I am a public school teacher in Forsyth County. As a special education teacher, I work with students at the middle school level and help them manage learning disabilities, ADHD, and other factors keeping them from performing on grade level. I love my job, but would leave it in a heartbeat if given the opportunity to carry a gun in my classroom.
Friends and family members tell me this could never happen in North Carolina, but why not? The Florida legislature just voted to allow this. At least one school district in Texas has been doing it for years. And our elected officials in Raleigh have introduced a bill this session (SB 192 ) to allow this very thing – the badly mislabeled “School Security Act of 2019.”
Let’s set aside the horrifying possibility of a student or intruder gaining control of my weapon. In addition, let’s not consider the morass of lawsuits that are likely to crop up surrounding real, or even potential, situations a gun in the classroom would introduce. The main reason I would object to carrying a gun is the way the relationship with my students would change.
Teachers know a positive classroom environment is based on trust. My students trust me to treat them fairly, provide a safe place for them to learn and make mistakes, conduct myself in a predictable and professional manner, and provide instruction that educates and enriches. I am not the only teacher who also provides food when students are hungry, a supportive ear and shoulder to cry on when they want to share their troubles, and resources for their families during a crisis. A gun in my classroom destroys all of that. The ever-present existence of a deadly weapon delivers an implicit threat, and some oppressive questions: “What will happen in this room leading up to the use of the gun? Is it going to happen today?” And worst of all: “Can I trust Ms. Jones to keep us safe instead of using the gun on us?”
These may seem like inflammatory questions I created to stir up emotion. However, many of my students, at ages 12-14, have already experienced more than one ACE, or “adverse childhood experience.” I am not exaggerating when I say that, this year, that has included rape, teen pregnancy, domestic abuse and gun violence resulting in the murder of an immediate family member. So I ask you: what would give my students complete faith in me and my ability to keep them safe? Right now, my words and actions are the best I can do. Adding a deadly weapon to the equation would demolish the trust that in some cases has taken me years to build, and forever change the healthy dynamic between teacher and student. Without this foundation of trust, learning cannot take place.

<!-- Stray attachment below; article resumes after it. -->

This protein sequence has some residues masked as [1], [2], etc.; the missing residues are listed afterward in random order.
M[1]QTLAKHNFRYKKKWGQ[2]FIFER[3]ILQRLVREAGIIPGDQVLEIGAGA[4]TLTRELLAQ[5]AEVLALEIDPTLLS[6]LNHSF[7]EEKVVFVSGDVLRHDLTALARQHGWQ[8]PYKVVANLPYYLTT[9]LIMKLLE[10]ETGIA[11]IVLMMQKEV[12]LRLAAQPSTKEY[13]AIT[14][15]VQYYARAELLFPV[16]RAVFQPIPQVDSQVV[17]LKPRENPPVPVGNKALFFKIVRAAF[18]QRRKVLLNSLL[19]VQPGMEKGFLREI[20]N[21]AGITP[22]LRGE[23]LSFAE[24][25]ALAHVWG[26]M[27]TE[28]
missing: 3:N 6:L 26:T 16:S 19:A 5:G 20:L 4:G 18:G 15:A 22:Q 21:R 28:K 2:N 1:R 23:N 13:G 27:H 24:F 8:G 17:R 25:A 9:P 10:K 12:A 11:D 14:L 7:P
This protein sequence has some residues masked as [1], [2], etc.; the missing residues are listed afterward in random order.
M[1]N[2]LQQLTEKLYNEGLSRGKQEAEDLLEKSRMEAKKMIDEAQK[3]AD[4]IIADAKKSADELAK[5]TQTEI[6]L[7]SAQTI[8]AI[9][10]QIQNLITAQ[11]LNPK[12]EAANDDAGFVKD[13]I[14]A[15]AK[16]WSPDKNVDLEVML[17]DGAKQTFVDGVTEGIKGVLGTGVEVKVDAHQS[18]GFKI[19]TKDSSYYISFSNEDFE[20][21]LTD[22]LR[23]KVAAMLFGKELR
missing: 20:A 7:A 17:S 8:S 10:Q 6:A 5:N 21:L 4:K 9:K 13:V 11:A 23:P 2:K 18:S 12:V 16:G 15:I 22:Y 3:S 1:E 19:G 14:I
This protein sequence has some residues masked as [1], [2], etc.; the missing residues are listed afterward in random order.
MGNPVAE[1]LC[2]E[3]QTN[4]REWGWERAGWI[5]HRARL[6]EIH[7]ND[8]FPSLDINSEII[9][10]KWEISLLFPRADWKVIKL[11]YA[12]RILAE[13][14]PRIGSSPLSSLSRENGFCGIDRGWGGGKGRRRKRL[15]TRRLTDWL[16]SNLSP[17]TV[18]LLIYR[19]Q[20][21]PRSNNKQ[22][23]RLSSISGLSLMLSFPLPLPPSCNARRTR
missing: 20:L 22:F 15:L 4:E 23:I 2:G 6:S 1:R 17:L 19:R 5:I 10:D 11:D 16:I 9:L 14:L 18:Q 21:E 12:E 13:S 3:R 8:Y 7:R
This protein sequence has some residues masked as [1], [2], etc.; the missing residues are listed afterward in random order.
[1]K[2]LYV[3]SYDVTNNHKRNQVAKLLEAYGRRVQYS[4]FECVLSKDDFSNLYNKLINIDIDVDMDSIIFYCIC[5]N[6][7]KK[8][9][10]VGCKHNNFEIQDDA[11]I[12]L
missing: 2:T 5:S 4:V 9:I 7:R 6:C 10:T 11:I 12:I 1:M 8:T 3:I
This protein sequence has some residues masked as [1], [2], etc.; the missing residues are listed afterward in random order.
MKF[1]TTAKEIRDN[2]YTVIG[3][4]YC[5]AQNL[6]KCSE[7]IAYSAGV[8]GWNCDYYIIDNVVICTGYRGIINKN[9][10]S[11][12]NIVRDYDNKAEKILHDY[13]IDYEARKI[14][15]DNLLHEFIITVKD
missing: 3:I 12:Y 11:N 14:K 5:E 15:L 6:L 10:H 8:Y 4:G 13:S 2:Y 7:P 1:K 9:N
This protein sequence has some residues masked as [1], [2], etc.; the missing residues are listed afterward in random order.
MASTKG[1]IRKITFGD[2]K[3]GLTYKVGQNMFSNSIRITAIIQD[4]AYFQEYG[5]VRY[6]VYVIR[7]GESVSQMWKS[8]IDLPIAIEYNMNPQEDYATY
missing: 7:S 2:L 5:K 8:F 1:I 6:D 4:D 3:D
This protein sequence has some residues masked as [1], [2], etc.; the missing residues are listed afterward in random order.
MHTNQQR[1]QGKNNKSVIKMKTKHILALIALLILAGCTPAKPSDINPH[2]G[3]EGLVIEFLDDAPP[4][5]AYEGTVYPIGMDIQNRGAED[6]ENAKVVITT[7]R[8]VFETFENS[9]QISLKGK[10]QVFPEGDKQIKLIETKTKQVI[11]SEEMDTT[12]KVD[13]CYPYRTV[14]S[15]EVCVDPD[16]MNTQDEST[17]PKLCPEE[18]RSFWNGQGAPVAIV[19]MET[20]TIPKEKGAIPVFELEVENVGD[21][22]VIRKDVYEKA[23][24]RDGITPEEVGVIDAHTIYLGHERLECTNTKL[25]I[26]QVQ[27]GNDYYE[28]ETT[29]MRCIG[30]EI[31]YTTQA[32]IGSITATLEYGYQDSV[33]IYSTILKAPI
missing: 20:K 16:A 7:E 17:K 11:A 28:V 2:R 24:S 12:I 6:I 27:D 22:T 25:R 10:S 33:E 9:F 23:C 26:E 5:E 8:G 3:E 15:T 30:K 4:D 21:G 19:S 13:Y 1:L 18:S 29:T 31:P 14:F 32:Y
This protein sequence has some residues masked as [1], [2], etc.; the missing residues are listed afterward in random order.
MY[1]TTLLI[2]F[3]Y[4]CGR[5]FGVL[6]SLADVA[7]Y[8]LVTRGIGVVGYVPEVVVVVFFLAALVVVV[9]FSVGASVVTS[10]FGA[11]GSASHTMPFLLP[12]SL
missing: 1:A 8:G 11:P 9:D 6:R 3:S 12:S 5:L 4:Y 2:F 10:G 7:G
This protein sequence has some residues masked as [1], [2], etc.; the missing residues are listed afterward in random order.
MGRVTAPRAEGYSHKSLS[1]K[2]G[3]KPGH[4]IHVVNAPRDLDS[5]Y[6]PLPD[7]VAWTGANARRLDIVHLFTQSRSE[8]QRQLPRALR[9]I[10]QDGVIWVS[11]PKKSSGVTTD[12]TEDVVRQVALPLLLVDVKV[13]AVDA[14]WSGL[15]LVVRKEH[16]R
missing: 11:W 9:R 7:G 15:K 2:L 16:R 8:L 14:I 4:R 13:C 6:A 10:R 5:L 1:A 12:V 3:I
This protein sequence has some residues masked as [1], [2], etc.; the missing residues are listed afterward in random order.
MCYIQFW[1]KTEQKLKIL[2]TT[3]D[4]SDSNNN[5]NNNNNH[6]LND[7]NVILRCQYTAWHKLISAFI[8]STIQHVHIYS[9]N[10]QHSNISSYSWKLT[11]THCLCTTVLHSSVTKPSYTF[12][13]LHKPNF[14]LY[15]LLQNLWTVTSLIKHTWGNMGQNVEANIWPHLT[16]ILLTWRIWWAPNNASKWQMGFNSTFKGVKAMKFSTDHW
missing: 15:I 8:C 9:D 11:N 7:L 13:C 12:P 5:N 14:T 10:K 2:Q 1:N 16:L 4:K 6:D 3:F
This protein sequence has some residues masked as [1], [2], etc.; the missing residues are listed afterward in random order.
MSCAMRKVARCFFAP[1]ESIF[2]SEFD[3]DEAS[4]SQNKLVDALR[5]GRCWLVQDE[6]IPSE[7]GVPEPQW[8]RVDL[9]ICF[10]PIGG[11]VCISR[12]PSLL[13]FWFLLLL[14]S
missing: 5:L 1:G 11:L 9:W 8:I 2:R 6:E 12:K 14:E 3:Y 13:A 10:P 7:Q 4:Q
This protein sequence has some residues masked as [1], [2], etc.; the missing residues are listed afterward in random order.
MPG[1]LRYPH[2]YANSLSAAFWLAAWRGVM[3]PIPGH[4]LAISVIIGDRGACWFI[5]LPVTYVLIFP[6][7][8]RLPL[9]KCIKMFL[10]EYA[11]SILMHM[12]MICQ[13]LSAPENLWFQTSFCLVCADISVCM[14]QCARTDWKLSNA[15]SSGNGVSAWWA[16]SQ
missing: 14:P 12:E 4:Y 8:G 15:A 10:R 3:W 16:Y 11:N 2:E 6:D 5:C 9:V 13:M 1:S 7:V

Right about now, some of you may be thinking, “Fine, lady, don’t carry one. The proposed legislation gives teachers the option to do it, they’re not making it a requirement.” The trouble is, the idea of other teachers in my building choosing this option doesn’t make me feel safer. More guns carried by teachers day in and day out increases the chances of a student or intruder gaining control of one. Plus, when I think about the breakdown of trust I described earlier happening in other classrooms throughout my building, I feel sick.
So if arming teachers is not the answer, what is? Guess what, folks: I’m not completely anti-gun. I feel safer knowing our SRO (School Resource Officer) carries one, and would appreciate having more of these trained law enforcement officers in our schools. Metal detectors, scanners, and fewer points of entry to the building would also help. However, until we as a society acknowledge our toxic gun culture and take steps to limit access to firearms (especially assault weapons), school shootings will continue.
Please join me in letting our elected officials (including Senators Warren Daniel , Ralph Hise  and Jerry Tillman  – the primary sponsors of SB 192 – know that arming teachers is a terrible idea for everyone, but especially the students. They deserve better.
Brooks Jones is an educator in Forsyth County.